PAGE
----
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What to Do After Your Child Suffers a Concussion or Head Injury

What to Do After Your Child Suffers a Concussion or Head Injury

It is easy to panic and become distressed after your child suffers a head injury. If you have been paying attention to the news lately, you know that new research states concussions may be much worse than we realize. These head injuries could cause serious issues for your child’s development, and these problems may only get worse as your child transitions into adulthood. Faced with these potential issues, you might be motivated to do everything you can to mitigate consequences. Fortunately, there are several steps you can take right now to help your child heal in the best way possible.

The problem is that many of these treatment options and tests are expensive. While paying the cost out of your own pocket might be necessary, there could be another way: if your child was injured due to someone else’s negligence, you might have the opportunity to file a personal injury lawsuit and receive compensation. This compensation could cover the cost of your child’s healing process and ensure the best possible outcomes in later life. Let’s take a look at the specific steps you should take after your child suffers a concussion or traumatic brain injury (TBI).

What to Do Immediately After the Accident

Immediately after the accident, you should seek medical attention for your child as soon as possible. If your child has lost consciousness, the best option is to either call 9-1-1 or drive them to the hospital yourself. From there, you can receive expert medical advice and determine your next few steps. If your child has maintained consciousness, the injury may still be severe. You might want to try basic concussion tests, such as telling them a number to remember. If they cannot remember the number after five minutes, there is a strong chance they have suffered a concussion.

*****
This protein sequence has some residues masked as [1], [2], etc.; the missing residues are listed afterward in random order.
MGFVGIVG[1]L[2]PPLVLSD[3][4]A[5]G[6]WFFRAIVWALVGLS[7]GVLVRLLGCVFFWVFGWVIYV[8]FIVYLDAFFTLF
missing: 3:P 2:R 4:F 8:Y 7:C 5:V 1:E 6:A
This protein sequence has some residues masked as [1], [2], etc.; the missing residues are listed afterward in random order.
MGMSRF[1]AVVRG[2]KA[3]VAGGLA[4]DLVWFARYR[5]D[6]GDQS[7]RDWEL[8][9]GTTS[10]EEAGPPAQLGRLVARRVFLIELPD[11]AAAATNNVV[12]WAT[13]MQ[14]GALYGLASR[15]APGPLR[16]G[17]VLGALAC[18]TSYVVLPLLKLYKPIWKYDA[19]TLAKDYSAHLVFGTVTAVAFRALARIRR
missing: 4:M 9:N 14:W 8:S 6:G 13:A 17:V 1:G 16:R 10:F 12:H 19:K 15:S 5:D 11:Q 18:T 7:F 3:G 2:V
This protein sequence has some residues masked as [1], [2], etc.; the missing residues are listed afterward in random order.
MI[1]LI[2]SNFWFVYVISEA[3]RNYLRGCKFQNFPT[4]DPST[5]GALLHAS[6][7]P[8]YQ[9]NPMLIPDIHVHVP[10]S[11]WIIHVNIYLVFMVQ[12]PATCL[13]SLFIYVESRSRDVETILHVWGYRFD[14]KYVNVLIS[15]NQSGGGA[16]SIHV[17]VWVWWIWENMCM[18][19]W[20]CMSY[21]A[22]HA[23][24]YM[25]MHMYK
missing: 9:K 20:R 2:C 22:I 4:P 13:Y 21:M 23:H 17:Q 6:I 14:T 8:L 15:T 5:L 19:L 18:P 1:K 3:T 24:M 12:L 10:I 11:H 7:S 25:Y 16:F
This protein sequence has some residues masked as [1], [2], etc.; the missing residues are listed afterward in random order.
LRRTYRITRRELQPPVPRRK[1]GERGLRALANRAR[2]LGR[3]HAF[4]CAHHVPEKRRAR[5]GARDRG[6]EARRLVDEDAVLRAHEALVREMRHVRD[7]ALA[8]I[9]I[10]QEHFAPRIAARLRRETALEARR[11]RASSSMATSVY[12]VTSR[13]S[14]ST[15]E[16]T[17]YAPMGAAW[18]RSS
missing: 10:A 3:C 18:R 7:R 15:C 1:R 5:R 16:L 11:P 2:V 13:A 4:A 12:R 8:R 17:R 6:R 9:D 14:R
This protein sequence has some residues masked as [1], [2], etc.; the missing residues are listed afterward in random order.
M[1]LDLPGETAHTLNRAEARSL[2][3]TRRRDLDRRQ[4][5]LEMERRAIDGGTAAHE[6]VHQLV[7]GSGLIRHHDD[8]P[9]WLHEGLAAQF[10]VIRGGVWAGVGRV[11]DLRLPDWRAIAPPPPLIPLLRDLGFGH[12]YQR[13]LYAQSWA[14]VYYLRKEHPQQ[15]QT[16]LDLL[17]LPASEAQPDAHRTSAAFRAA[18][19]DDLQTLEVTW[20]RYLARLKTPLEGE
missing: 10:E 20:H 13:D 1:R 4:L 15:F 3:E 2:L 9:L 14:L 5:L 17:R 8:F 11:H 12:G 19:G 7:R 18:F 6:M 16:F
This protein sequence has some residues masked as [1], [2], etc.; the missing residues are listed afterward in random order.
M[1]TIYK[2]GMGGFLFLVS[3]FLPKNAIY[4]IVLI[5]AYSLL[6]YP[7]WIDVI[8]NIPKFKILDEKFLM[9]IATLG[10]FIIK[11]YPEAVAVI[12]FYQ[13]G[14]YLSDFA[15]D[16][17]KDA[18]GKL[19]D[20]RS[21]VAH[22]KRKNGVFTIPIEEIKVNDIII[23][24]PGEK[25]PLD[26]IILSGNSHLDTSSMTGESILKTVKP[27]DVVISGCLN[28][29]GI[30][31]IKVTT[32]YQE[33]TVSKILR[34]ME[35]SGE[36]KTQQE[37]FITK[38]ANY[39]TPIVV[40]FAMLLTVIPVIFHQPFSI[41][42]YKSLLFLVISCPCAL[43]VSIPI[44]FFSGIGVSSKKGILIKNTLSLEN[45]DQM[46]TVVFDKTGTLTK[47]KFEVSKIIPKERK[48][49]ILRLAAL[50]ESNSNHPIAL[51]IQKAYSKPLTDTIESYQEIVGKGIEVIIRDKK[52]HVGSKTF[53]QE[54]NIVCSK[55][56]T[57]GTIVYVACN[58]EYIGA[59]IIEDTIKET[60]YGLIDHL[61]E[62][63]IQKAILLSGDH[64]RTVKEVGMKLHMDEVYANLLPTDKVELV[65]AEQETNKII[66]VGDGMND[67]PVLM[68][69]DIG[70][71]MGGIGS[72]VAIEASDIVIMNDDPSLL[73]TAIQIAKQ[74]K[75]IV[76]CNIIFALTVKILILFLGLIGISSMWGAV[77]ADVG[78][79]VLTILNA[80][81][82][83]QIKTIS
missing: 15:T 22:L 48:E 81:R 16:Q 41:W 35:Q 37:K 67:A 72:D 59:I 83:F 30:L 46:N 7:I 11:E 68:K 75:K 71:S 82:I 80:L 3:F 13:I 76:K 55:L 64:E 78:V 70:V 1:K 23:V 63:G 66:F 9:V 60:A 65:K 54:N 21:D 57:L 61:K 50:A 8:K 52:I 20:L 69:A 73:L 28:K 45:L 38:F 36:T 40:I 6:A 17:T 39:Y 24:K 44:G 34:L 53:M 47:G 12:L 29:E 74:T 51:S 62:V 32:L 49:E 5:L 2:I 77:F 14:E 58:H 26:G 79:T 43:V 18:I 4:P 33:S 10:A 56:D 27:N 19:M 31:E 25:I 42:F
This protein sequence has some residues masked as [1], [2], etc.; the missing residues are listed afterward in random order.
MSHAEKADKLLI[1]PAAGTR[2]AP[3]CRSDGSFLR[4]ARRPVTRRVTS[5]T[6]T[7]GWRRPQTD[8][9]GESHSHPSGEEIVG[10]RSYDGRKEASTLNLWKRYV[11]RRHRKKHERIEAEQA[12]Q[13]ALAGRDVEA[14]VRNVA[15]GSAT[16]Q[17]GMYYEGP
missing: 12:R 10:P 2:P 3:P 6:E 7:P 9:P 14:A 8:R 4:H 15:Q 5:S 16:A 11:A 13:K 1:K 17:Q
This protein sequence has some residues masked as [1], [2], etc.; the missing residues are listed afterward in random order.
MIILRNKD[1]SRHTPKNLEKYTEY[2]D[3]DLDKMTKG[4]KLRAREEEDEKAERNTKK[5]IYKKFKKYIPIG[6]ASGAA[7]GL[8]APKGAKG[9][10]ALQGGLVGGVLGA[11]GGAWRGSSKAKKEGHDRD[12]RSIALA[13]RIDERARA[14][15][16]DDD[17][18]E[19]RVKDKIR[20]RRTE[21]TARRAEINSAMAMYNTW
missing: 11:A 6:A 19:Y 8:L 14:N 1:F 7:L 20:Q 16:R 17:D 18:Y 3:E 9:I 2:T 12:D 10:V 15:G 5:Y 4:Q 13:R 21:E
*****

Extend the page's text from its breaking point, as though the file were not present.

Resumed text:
If the concussion seems relatively minor, medical attention may not be necessary at first. Simply resting is usually the best option – often accompanied by an ice pack and careful supervision. You may have heard that you cannot allow someone who has suffered a concussion to fall asleep, but this is actually a myth. Rest and sleep are part of the healing process. Unless your child has confusion, nausea, and slurred speech, you can let them fall asleep without fear of them slipping into a coma or dying. If these symptoms are present, you should seek medical assistance. That being said, you should still check in on your child every few hours while they sleep to make sure everything is okay. Use your best judgment and decide for yourself whether your child’s injury is serious enough to warrant immediate medical attention.

The Importance of Testing

 Medical experts are increasing their understanding of concussions at a rapid pace. New testing methods could help you determine the severity of your child’s injury with greater accuracy. In 2022, an article published by the University of San Francisco stated that blood tests taken within 24 hours of a TBI could help determine future outcomes for patients. Specifically, these tests can help determine whether victims will experience severe disabilities in later life. The tests can even help determine the risk of death. The results are provided within minutes, and they may help medical professionals choose the best treatment options for survivors of serious head injuries.